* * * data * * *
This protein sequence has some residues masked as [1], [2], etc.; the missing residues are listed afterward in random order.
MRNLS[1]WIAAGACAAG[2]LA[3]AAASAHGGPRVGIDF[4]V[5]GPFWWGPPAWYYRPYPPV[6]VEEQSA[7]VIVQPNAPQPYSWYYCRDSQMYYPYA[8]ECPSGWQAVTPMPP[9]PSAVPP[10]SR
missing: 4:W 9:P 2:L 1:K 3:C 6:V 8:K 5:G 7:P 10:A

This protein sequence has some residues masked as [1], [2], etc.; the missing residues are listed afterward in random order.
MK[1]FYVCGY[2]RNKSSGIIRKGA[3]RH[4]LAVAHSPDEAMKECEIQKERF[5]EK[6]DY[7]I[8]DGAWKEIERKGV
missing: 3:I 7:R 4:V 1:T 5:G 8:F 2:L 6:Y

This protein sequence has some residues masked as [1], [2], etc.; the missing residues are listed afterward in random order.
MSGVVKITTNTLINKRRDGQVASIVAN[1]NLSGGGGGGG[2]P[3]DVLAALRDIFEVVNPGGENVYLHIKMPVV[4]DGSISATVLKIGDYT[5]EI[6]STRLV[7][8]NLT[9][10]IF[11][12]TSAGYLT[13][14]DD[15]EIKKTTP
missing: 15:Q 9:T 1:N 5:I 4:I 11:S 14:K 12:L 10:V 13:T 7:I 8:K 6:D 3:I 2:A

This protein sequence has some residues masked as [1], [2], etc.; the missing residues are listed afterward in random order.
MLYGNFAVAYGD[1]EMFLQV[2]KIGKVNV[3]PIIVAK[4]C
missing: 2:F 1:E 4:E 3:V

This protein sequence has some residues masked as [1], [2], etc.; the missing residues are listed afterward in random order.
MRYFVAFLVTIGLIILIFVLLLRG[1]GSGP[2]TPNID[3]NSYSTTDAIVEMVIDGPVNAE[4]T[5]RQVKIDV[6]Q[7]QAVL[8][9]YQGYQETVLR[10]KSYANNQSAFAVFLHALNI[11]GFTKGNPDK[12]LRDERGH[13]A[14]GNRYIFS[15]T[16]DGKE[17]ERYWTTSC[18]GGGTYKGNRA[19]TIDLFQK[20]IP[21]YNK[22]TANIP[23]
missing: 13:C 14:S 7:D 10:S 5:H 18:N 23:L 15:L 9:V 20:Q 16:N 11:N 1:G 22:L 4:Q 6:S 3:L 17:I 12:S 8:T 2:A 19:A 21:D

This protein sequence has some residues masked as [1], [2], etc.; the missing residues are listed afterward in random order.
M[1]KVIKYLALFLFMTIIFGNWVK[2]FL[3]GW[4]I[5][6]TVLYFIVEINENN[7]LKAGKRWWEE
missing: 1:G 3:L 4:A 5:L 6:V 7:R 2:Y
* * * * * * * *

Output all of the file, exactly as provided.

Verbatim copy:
This protein sequence has some residues masked as [1], [2], etc.; the missing residues are listed afterward in random order.
MRNLS[1]WIAAGACAAG[2]LA[3]AAASAHGGPRVGIDF[4]V[5]GPFWWGPPAWYYRPYPPV[6]VEEQSA[7]VIVQPNAPQPYSWYYCRDSQMYYPYA[8]ECPSGWQAVTPMPP[9]PSAVPP[10]SR
missing: 4:W 9:P 2:L 1:K 3:C 6:V 8:K 5:G 7:P 10:A

This protein sequence has some residues masked as [1], [2], etc.; the missing residues are listed afterward in random order.
MK[1]FYVCGY[2]RNKSSGIIRKGA[3]RH[4]LAVAHSPDEAMKECEIQKERF[5]EK[6]DY[7]I[8]DGAWKEIERKGV
missing: 3:I 7:R 4:V 1:T 5:G 8:F 2:L 6:Y

This protein sequence has some residues masked as [1], [2], etc.; the missing residues are listed afterward in random order.
MSGVVKITTNTLINKRRDGQVASIVAN[1]NLSGGGGGGG[2]P[3]DVLAALRDIFEVVNPGGENVYLHIKMPVV[4]DGSISATVLKIGDYT[5]EI[6]STRLV[7][8]NLT[9][10]IF[11][12]TSAGYLT[13][14]DD[15]EIKKTTP
missing: 15:Q 9:T 1:N 5:I 4:I 11:S 14:K 12:L 10:V 13:T 7:I 8:K 6:D 3:I 2:A

This protein sequence has some residues masked as [1], [2], etc.; the missing residues are listed afterward in random order.
MLYGNFAVAYGD[1]EMFLQV[2]KIGKVNV[3]PIIVAK[4]C
missing: 2:F 1:E 4:E 3:V

This protein sequence has some residues masked as [1], [2], etc.; the missing residues are listed afterward in random order.
MRYFVAFLVTIGLIILIFVLLLRG[1]GSGP[2]TPNID[3]NSYSTTDAIVEMVIDGPVNAE[4]T[5]RQVKIDV[6]Q[7]QAVL[8][9]YQGYQETVLR[10]KSYANNQSAFAVFLHALNI[11]GFTKGNPDK[12]LRDERGH[13]A[14]GNRYIFS[15]T[16]DGKE[17]ERYWTTSC[18]GGGTYKGNRA[19]TIDLFQK[20]IP[21]YNK[22]TANIP[23]
missing: 13:C 14:S 7:D 10:S 5:H 18:N 23:L 15:L 9:V 20:Q 16:N 11:N 1:G 22:L 4:Q 6:S 3:L 17:I 12:S 8:T 2:A 19:A 21:D

This protein sequence has some residues masked as [1], [2], etc.; the missing residues are listed afterward in random order.
M[1]KVIKYLALFLFMTIIFGNWVK[2]FL[3]GW[4]I[5][6]TVLYFIVEINENN[7]LKAGKRWWEE
missing: 1:G 3:L 4:A 5:L 6:V 7:R 2:Y